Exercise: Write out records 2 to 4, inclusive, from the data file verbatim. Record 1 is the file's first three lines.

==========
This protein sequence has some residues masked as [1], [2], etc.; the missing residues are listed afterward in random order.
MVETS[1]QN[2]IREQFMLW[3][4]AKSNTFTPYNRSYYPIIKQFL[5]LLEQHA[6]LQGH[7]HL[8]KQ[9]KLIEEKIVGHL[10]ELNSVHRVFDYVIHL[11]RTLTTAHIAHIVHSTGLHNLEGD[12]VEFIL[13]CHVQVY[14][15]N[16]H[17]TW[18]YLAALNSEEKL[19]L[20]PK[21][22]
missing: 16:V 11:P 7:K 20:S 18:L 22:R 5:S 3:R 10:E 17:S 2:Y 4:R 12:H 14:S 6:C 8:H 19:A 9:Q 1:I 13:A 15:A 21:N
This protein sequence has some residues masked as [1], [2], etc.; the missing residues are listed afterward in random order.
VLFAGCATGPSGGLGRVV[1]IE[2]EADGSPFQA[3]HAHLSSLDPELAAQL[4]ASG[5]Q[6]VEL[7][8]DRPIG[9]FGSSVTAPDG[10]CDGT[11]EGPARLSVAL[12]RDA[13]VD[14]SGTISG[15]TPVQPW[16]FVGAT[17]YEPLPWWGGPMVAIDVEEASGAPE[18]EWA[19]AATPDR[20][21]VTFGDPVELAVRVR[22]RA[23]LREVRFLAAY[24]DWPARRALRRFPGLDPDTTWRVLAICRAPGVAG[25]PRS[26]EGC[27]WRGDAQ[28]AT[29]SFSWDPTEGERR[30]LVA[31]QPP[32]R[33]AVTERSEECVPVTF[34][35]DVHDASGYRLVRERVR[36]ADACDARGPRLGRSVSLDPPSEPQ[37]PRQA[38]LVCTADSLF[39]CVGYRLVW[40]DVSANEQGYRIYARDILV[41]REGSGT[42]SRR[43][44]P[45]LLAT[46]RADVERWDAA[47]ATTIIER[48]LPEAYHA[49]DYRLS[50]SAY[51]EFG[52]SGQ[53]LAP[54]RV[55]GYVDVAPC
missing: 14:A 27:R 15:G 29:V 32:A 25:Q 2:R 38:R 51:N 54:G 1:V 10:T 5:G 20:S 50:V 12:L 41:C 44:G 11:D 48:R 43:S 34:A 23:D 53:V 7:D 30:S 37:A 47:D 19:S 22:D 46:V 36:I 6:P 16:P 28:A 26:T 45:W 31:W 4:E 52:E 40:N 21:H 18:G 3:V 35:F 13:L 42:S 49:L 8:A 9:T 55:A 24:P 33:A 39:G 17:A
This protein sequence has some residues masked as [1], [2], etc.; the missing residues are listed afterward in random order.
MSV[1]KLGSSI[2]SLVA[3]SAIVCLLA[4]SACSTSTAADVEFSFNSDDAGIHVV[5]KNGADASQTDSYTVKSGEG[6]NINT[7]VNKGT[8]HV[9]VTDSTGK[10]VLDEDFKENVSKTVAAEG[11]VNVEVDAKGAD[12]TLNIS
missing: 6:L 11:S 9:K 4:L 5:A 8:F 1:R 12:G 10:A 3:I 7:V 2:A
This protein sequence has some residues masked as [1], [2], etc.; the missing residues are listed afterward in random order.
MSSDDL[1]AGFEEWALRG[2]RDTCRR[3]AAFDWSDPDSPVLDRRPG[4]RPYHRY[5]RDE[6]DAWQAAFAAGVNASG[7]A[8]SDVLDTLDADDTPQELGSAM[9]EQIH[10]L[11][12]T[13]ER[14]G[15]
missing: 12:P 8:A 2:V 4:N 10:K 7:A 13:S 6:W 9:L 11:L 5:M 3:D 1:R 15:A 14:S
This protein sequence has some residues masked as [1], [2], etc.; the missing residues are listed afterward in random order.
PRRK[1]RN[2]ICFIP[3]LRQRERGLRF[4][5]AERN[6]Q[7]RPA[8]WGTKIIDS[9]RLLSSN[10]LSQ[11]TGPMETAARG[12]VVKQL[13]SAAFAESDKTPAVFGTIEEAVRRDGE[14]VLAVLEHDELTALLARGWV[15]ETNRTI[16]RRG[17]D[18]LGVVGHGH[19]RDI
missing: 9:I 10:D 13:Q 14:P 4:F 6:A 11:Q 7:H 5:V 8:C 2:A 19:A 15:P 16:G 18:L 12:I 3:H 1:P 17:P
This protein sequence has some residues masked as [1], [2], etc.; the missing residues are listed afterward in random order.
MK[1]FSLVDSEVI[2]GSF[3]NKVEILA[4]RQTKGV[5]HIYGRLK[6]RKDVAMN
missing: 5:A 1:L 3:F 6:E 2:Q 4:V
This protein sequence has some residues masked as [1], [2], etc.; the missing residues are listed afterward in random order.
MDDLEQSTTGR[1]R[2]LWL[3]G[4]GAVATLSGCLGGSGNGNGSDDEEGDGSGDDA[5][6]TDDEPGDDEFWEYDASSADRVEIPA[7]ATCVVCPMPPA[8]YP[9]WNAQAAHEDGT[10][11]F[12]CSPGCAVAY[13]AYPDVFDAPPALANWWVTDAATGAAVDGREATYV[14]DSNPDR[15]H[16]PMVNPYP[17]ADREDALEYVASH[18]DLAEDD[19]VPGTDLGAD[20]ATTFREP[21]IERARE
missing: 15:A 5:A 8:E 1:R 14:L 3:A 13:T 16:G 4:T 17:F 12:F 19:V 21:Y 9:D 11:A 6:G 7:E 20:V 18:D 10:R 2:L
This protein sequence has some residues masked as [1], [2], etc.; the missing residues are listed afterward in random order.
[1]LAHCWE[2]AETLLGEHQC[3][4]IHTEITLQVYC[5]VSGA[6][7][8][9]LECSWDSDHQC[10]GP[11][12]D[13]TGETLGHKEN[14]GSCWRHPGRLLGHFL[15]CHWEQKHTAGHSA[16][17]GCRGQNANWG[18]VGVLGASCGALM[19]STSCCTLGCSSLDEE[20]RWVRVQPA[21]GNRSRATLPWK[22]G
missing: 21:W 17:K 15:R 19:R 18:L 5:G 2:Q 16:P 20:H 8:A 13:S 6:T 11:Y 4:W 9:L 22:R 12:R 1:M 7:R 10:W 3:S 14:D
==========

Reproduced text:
This protein sequence has some residues masked as [1], [2], etc.; the missing residues are listed afterward in random order.
VLFAGCATGPSGGLGRVV[1]IE[2]EADGSPFQA[3]HAHLSSLDPELAAQL[4]ASG[5]Q[6]VEL[7][8]DRPIG[9]FGSSVTAPDG[10]CDGT[11]EGPARLSVAL[12]RDA[13]VD[14]SGTISG[15]TPVQPW[16]FVGAT[17]YEPLPWWGGPMVAIDVEEASGAPE[18]EWA[19]AATPDR[20][21]VTFGDPVELAVRVR[22]RA[23]LREVRFLAAY[24]DWPARRALRRFPGLDPDTTWRVLAICRAPGVAG[25]PRS[26]EGC[27]WRGDAQ[28]AT[29]SFSWDPTEGERR[30]LVA[31]QPP[32]R[33]AVTERSEECVPVTF[34][35]DVHDASGYRLVRERVR[36]ADACDARGPRLGRSVSLDPPSEPQ[37]PRQA[38]LVCTADSLF[39]CVGYRLVW[40]DVSANEQGYRIYARDILV[41]REGSGT[42]SRR[43][44]P[45]LLAT[46]RADVERWDAA[47]ATTIIER[48]LPEAYHA[49]DYRLS[50]SAY[51]EFG[52]SGQ[53]LAP[54]RV[55]GYVDVAPC
missing: 14:A 27:R 15:G 29:V 32:A 25:Q 2:R 38:R 51:N 54:G 1:V 10:T 5:G 20:S 50:V 12:L 41:C 44:G 11:D 48:R 43:S 34:A 23:D 53:V 7:D 30:S 37:A 47:D 19:S 22:D 46:V 36:I 6:P 16:P 28:A 26:T 45:W 31:W 4:E 52:E 40:N 21:H 18:G 3:V 35:F 13:L 42:S 49:L 8:A 9:T 55:A 24:P 33:A 39:G 17:A
This protein sequence has some residues masked as [1], [2], etc.; the missing residues are listed afterward in random order.
MSV[1]KLGSSI[2]SLVA[3]SAIVCLLA[4]SACSTSTAADVEFSFNSDDAGIHVV[5]KNGADASQTDSYTVKSGEG[6]NINT[7]VNKGT[8]HV[9]VTDSTGK[10]VLDEDFKENVSKTVAAEG[11]VNVEVDAKGAD[12]TLNIS
missing: 6:L 11:S 9:K 4:L 5:A 8:F 1:R 12:G 10:A 3:I 7:V 2:A
This protein sequence has some residues masked as [1], [2], etc.; the missing residues are listed afterward in random order.
MSSDDL[1]AGFEEWALRG[2]RDTCRR[3]AAFDWSDPDSPVLDRRPG[4]RPYHRY[5]RDE[6]DAWQAAFAAGVNASG[7]A[8]SDVLDTLDADDTPQELGSAM[9]EQIH[10]L[11][12]T[13]ER[14]G[15]
missing: 12:P 8:A 2:V 4:N 10:K 7:A 13:S 6:W 9:L 11:L 5:M 3:D 1:R 15:A 14:S